Trust is the foundation of all human interactions, and the cornerstone upon which high-performing organizational cultures are built. The Organizational Trust Index™ was developed by the Breckenridge Institute® as a method for measuring the level of trust in an organization and the degree to which an organization’s culture is either motivated by trust or driven by fear. Managers have two choices. They can either consciously build organizational trust, or they can allow day-to-day issues, ineffective communication, and misperception to erode trust and develop a fear-based culture. The six perspectives of the Organizational Trust Index™ can help managers evaluate the level of trust in their organization, determine the degree to which their culture is either motivated by trust or driven by fear, and provide a step-by-step process for building a culture that is based on trust.
Trust is often thought of in terms of individual people and one-on-one relationships, for example we trust our co-workers, direct reports, or our boss. But organizational trust means that we trust the organizational structures, systems, and culture within which we work. Unlike trusting individuals, the interdependent actions and interactions of structures, systems, and culture can reach a level of combinatorial complexity where the “system” takes on a life of its own and almost no one can change it. As one manager remarked to a direct report’s request for more resources to better serve customers, “I know you’re disappointed in this decision Jane, but our system just doesn’t allow us to do what you want.” The degree to which managers or staff members either trust the structures, systems, and culture within which they work, or fear them, is a “window” into the underlying patterns of behavior, belief structure, and tacit assumptions of an organization’s culture. The Organizational Trust Index™ consists of six perspectives: Truth, Integrity, Power, Competency, Values, and Recognition.
Stop reading this article, and ask yourself the following question, “Can you really trust the organization you work in?” Now get more specific by reflecting on the six perspectives of the Organizational Trust Index™ as listed below.
- Truth: Does your organization have a deep commitment to establishing “organizational truth” (what’s really going on in the organization), so employees are free to present the unvarnished truth about organizational matters and question the reasoning, assumptions, and attitudes that motivate the organization’s decisions?
- Integrity: Does your organization have integrity (does it do what it says), does it practice “fair process” (is it fair and objective) and does it base its evaluations of people and issues on facts and quantitative data, not “politics” and personalities?
- Power: Do managers in your organization use their power fairly and effectively to achieve the organization’s purpose and goals and to positively influence people, not out of self-interest?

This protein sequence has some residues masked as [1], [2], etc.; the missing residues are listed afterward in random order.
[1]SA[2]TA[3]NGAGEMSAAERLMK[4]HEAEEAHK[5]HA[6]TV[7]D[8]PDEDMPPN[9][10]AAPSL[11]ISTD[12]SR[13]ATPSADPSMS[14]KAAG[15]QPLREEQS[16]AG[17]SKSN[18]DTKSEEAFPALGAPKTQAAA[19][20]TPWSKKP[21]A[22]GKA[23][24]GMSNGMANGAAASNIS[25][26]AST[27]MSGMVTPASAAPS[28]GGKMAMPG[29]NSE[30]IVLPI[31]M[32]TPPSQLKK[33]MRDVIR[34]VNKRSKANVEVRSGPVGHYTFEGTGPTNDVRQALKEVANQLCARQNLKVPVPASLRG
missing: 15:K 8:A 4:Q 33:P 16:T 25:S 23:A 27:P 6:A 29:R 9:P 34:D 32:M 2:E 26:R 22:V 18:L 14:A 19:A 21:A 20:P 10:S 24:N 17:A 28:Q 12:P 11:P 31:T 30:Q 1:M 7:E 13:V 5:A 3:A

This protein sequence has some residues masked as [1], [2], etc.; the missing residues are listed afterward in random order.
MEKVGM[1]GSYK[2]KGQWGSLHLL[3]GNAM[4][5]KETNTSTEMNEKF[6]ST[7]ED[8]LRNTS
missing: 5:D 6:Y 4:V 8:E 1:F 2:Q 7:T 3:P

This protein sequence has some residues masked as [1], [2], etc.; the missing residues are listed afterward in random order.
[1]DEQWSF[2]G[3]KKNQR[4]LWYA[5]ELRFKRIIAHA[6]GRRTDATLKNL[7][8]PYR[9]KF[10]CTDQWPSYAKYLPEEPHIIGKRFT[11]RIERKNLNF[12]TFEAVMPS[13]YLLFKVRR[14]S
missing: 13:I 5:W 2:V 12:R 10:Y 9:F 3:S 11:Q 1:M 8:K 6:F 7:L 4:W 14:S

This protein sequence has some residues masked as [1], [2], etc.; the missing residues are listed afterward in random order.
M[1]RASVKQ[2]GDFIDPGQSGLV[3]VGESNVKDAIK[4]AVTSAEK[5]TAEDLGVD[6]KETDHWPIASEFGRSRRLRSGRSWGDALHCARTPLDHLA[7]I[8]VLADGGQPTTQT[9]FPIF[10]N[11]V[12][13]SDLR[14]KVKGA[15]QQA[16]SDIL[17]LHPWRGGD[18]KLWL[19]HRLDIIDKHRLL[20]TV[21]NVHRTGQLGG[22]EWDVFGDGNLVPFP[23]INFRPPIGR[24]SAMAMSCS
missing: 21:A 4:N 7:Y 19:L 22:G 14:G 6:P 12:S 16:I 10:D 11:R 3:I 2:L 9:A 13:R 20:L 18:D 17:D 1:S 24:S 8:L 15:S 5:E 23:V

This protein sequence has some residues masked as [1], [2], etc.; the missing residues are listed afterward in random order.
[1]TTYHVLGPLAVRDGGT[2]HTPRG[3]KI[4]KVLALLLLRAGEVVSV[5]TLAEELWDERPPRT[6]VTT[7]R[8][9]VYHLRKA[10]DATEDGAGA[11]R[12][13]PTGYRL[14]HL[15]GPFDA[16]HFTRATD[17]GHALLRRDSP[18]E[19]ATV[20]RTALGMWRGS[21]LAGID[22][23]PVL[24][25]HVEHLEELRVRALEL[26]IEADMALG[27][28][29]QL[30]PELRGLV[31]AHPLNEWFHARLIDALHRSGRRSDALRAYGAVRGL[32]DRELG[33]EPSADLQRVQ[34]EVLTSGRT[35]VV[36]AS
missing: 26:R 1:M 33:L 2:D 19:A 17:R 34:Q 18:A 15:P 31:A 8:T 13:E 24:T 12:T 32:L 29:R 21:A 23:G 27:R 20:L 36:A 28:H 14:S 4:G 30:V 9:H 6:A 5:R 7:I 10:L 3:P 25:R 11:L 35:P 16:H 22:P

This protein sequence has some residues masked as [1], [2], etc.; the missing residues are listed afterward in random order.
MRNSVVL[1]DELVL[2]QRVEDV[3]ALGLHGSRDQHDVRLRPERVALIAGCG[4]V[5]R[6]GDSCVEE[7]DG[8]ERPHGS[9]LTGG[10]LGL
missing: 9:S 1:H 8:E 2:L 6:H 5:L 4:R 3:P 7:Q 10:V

- Competency: Is your organization competent to overcome the challenges it faces and can leaders make decisions that will ensure the achievement of its strategic and tactical goals (does your organization knows what it’s doing)?
- Values: Does your organization have a well-defined set of core values that it communicates to all employees, does it authentically lives by those values (even in difficult situations), and are those values consistent with your own personal values?
- Recognition: Does your organization recognize (notice) the contributions that you make in the workplace and does it confirm your own views about your professional abilities? Do you have a future in this organization?
As a rule, managers and staff members in for-profit, non-profit and government organizations do not consciously ask these six questions, but they exist invisibly just below the surface of consciousness. What we believe about the six questions can be made visible by repetitively asking the question “why” in the face of organizational issues. For example, “Why do the managers consistently fail to share information, so the left hand does not know what the right hand is doing, even though they know that it negatively affects the overall performance of the organization?” The answer might be that managers are territorial so they don’t share information easily. The next question might be, “But why are managers territorial and why do they fail to share information even when they know it’s in the best interest of the organization?” Is it because they want to retain their own power? Do they view others as being incompetent to get the job done? Do they have different core values than their coworkers? and so on. The underlying causes and motivations of ineffective organizational performance are often traceable to an interlocking set of beliefs, tacit assumptions, and patterns of human interaction that emerge from the six perspectives of the Organizational Trust Index™. The answers that groups of managers and staff members give to the six questions are indicative of their level of trust in the organization and the degree to which the culture is either motivated by trust or driven by fear.